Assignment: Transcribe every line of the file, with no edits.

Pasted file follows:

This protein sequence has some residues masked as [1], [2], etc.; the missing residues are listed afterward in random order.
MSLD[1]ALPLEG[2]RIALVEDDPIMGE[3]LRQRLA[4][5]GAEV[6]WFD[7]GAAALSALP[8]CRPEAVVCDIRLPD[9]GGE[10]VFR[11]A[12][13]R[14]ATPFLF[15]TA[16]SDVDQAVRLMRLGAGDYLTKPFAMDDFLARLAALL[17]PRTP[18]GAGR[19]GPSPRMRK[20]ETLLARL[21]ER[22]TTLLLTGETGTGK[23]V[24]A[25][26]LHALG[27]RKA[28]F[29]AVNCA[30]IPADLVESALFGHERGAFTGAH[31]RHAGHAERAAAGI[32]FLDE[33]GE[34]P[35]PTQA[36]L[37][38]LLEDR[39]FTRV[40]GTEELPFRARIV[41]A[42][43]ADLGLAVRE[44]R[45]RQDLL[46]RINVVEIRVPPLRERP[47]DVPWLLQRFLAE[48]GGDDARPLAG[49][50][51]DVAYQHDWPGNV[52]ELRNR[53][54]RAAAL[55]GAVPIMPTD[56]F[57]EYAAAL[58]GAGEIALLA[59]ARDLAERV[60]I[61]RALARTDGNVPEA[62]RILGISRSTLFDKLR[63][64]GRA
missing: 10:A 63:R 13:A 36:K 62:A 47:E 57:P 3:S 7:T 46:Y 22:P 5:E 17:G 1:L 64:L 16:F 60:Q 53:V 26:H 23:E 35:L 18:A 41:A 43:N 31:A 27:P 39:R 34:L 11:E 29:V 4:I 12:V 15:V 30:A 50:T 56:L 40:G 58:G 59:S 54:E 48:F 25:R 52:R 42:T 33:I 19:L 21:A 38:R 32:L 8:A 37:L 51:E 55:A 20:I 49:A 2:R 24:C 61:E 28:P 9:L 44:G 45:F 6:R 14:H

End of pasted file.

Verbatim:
This protein sequence has some residues masked as [1], [2], etc.; the missing residues are listed afterward in random order.
MSLD[1]ALPLEG[2]RIALVEDDPIMGE[3]LRQRLA[4][5]GAEV[6]WFD[7]GAAALSALP[8]CRPEAVVCDIRLPD[9]GGE[10]VFR[11]A[12][13]R[14]ATPFLF[15]TA[16]SDVDQAVRLMRLGAGDYLTKPFAMDDFLARLAALL[17]PRTP[18]GAGR[19]GPSPRMRK[20]ETLLARL[21]ER[22]TTLLLTGETGTGK[23]V[24]A[25][26]LHALG[27]RKA[28]F[29]AVNCA[30]IPADLVESALFGHERGAFTGAH[31]RHAGHAERAAAGI[32]FLDE[33]GE[34]P[35]PTQA[36]L[37][38]LLEDR[39]FTRV[40]GTEELPFRARIV[41]A[42][43]ADLGLAVRE[44]R[45]RQDLL[46]RINVVEIRVPPLRERP[47]DVPWLLQRFLAE[48]GGDDARPLAG[49][50][51]DVAYQHDWPGNV[52]ELRNR[53][54]RAAAL[55]GAVPIMPTD[56]F[57]EYAAAL[58]GAGEIALLA[59]ARDLAERV[60]I[61]RALARTDGNVPEA[62]RILGISRSTLFDKLR[63][64]GRA
missing: 10:A 63:R 13:A 36:K 62:A 47:E 57:P 3:S 7:T 46:Y 22:P 5:E 17:G 1:L 64:L 16:F 60:Q 53:V 26:H 23:E 35:L 18:A 41:A 43:N 31:A 27:P 39:R 34:L 11:E 29:V 4:I 12:V 15:V 30:A 50:T 56:L 40:G 58:G 59:S 54:E 48:F 25:R 52:R 42:T 33:I 19:L 21:A 38:R 32:L 8:A 37:L 51:E 55:A 20:I 49:A 2:R 24:C 61:E 28:P 9:L 44:G 45:F 6:R 14:H